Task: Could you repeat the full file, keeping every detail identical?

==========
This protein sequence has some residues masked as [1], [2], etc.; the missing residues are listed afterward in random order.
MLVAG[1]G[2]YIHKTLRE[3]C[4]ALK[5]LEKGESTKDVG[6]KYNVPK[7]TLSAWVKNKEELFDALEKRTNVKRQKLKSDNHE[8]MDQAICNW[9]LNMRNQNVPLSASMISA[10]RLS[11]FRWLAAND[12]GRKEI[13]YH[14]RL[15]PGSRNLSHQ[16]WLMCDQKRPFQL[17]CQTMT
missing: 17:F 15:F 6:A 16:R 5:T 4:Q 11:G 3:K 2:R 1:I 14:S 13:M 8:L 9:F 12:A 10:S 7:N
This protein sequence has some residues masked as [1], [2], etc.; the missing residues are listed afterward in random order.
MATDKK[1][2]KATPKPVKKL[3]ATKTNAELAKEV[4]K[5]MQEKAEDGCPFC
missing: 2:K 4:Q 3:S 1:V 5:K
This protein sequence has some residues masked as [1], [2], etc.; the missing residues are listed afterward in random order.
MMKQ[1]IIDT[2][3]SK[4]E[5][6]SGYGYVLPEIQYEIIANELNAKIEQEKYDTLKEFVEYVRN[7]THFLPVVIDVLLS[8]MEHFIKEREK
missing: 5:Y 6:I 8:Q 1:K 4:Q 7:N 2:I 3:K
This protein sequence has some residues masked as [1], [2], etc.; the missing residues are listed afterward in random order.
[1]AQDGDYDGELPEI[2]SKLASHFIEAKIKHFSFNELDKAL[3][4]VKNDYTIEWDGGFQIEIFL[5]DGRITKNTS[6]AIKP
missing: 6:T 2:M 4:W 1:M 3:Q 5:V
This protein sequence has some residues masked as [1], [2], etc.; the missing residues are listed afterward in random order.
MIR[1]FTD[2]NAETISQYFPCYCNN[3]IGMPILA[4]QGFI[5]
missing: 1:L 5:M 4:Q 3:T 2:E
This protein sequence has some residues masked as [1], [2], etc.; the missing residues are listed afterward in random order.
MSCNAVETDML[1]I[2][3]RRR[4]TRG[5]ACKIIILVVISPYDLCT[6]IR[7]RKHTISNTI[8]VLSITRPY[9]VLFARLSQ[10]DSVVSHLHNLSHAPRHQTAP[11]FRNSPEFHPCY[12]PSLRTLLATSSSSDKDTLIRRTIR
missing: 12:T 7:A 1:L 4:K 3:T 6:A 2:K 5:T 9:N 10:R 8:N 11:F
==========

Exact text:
This protein sequence has some residues masked as [1], [2], etc.; the missing residues are listed afterward in random order.
MLVAG[1]G[2]YIHKTLRE[3]C[4]ALK[5]LEKGESTKDVG[6]KYNVPK[7]TLSAWVKNKEELFDALEKRTNVKRQKLKSDNHE[8]MDQAICNW[9]LNMRNQNVPLSASMISA[10]RLS[11]FRWLAAND[12]GRKEI[13]YH[14]RL[15]PGSRNLSHQ[16]WLMCDQKRPFQL[17]CQTMT
missing: 17:F 15:F 6:A 16:R 5:T 4:Q 11:G 3:K 2:R 1:I 14:S 13:M 8:L 9:F 12:A 10:S 7:N
This protein sequence has some residues masked as [1], [2], etc.; the missing residues are listed afterward in random order.
MATDKK[1][2]KATPKPVKKL[3]ATKTNAELAKEV[4]K[5]MQEKAEDGCPFC
missing: 2:K 4:Q 3:S 1:V 5:K
This protein sequence has some residues masked as [1], [2], etc.; the missing residues are listed afterward in random order.
MMKQ[1]IIDT[2][3]SK[4]E[5][6]SGYGYVLPEIQYEIIANELNAKIEQEKYDTLKEFVEYVRN[7]THFLPVVIDVLLS[8]MEHFIKEREK
missing: 5:Y 6:I 8:Q 1:K 4:Q 7:N 2:I 3:K
This protein sequence has some residues masked as [1], [2], etc.; the missing residues are listed afterward in random order.
[1]AQDGDYDGELPEI[2]SKLASHFIEAKIKHFSFNELDKAL[3][4]VKNDYTIEWDGGFQIEIFL[5]DGRITKNTS[6]AIKP
missing: 6:T 2:M 4:W 1:M 3:Q 5:V
This protein sequence has some residues masked as [1], [2], etc.; the missing residues are listed afterward in random order.
MIR[1]FTD[2]NAETISQYFPCYCNN[3]IGMPILA[4]QGFI[5]
missing: 1:L 5:M 4:Q 3:T 2:E
This protein sequence has some residues masked as [1], [2], etc.; the missing residues are listed afterward in random order.
MSCNAVETDML[1]I[2][3]RRR[4]TRG[5]ACKIIILVVISPYDLCT[6]IR[7]RKHTISNTI[8]VLSITRPY[9]VLFARLSQ[10]DSVVSHLHNLSHAPRHQTAP[11]FRNSPEFHPCY[12]PSLRTLLATSSSSDKDTLIRRTIR
missing: 12:T 7:A 1:L 4:K 3:T 6:A 2:K 5:T 9:N 10:R 8:N 11:F